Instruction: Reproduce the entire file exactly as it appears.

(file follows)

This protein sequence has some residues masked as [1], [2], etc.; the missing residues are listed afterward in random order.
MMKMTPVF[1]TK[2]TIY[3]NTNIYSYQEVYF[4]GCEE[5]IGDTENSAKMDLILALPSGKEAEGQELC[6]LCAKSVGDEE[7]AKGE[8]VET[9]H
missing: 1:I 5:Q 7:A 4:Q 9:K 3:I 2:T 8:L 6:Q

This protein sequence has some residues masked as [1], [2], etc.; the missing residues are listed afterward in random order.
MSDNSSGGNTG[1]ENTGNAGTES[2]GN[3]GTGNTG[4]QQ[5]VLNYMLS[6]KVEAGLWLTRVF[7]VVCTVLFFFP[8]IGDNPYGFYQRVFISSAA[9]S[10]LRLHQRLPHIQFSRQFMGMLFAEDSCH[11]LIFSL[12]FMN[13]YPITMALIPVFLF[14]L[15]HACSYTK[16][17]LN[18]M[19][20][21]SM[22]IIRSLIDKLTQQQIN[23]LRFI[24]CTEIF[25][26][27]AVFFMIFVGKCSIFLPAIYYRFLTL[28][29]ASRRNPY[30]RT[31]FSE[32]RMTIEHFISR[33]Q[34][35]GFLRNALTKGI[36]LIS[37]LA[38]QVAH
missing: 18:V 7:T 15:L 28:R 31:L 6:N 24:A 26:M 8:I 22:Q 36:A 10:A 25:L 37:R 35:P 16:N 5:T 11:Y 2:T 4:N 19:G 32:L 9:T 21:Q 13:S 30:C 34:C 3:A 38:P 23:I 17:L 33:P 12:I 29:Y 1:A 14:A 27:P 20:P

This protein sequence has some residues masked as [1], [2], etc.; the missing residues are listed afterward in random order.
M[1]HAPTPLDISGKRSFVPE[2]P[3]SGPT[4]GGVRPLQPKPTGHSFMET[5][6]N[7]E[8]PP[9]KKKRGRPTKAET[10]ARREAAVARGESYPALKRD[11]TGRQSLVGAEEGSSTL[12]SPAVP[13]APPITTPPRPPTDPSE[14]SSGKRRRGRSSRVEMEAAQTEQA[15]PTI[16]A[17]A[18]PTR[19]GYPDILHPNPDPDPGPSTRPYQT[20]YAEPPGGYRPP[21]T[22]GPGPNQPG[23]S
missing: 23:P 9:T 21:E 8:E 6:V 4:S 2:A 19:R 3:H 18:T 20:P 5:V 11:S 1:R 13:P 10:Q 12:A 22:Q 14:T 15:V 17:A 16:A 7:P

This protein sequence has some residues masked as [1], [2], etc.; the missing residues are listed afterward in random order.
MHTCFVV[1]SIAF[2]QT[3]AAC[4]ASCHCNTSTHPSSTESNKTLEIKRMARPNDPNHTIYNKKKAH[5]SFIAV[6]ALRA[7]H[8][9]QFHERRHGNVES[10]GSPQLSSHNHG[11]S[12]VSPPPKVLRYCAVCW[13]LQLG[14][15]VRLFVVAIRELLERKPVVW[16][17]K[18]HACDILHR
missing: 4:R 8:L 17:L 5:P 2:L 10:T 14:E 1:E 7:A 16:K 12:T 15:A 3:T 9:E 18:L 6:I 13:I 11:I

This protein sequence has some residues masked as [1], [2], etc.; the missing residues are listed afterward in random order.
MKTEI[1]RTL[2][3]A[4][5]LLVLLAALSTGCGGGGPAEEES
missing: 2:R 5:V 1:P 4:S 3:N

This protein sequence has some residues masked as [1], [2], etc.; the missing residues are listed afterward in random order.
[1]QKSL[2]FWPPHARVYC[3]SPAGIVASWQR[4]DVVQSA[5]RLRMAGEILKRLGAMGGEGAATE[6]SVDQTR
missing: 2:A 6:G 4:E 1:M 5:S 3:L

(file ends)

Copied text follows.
This protein sequence has some residues masked as [1], [2], etc.; the missing residues are listed afterward in random order.
MMKMTPVF[1]TK[2]TIY[3]NTNIYSYQEVYF[4]GCEE[5]IGDTENSAKMDLILALPSGKEAEGQELC[6]LCAKSVGDEE[7]AKGE[8]VET[9]H
missing: 1:I 5:Q 7:A 4:Q 9:K 3:I 2:T 8:L 6:Q

This protein sequence has some residues masked as [1], [2], etc.; the missing residues are listed afterward in random order.
MSDNSSGGNTG[1]ENTGNAGTES[2]GN[3]GTGNTG[4]QQ[5]VLNYMLS[6]KVEAGLWLTRVF[7]VVCTVLFFFP[8]IGDNPYGFYQRVFISSAA[9]S[10]LRLHQRLPHIQFSRQFMGMLFAEDSCH[11]LIFSL[12]FMN[13]YPITMALIPVFLF[14]L[15]HACSYTK[16][17]LN[18]M[19][20][21]SM[22]IIRSLIDKLTQQQIN[23]LRFI[24]CTEIF[25][26][27]AVFFMIFVGKCSIFLPAIYYRFLTL[28][29]ASRRNPY[30]RT[31]FSE[32]RMTIEHFISR[33]Q[34][35]GFLRNALTKGI[36]LIS[37]LA[38]QVAH
missing: 18:V 7:T 15:L 28:R 31:L 6:N 24:A 26:M 8:I 22:Q 36:A 10:A 25:L 37:R 35:P 16:N 5:T 11:Y 2:T 4:N 19:G 32:L 9:T 21:Q 13:S 30:C 34:C 3:A 38:P 23:I 17:L 33:P 12:I 29:Y 1:A 14:A 27:P 20:P

This protein sequence has some residues masked as [1], [2], etc.; the missing residues are listed afterward in random order.
M[1]HAPTPLDISGKRSFVPE[2]P[3]SGPT[4]GGVRPLQPKPTGHSFMET[5][6]N[7]E[8]PP[9]KKKRGRPTKAET[10]ARREAAVARGESYPALKRD[11]TGRQSLVGAEEGSSTL[12]SPAVP[13]APPITTPPRPPTDPSE[14]SSGKRRRGRSSRVEMEAAQTEQA[15]PTI[16]A[17]A[18]PTR[19]GYPDILHPNPDPDPGPSTRPYQT[20]YAEPPGGYRPP[21]T[22]GPGPNQPG[23]S
missing: 23:P 9:T 21:E 8:E 6:V 4:S 2:A 19:R 3:H 18:T 20:P 5:V 11:S 1:R 13:P 10:Q 12:A 22:Q 14:T 15:V 17:A 16:A 7:P

This protein sequence has some residues masked as [1], [2], etc.; the missing residues are listed afterward in random order.
MHTCFVV[1]SIAF[2]QT[3]AAC[4]ASCHCNTSTHPSSTESNKTLEIKRMARPNDPNHTIYNKKKAH[5]SFIAV[6]ALRA[7]H[8][9]QFHERRHGNVES[10]GSPQLSSHNHG[11]S[12]VSPPPKVLRYCAVCW[13]LQLG[14][15]VRLFVVAIRELLERKPVVW[16][17]K[18]HACDILHR
missing: 4:R 8:L 17:L 5:P 2:L 10:T 14:E 1:E 7:A 16:K 12:T 15:A 3:T 9:E 18:L 6:I 13:I 11:I

This protein sequence has some residues masked as [1], [2], etc.; the missing residues are listed afterward in random order.
MKTEI[1]RTL[2][3]A[4][5]LLVLLAALSTGCGGGGPAEEES
missing: 2:R 5:V 1:P 4:S 3:N

This protein sequence has some residues masked as [1], [2], etc.; the missing residues are listed afterward in random order.
[1]QKSL[2]FWPPHARVYC[3]SPAGIVASWQR[4]DVVQSA[5]RLRMAGEILKRLGAMGGEGAATE[6]SVDQTR
missing: 2:A 6:G 4:E 1:M 5:S 3:L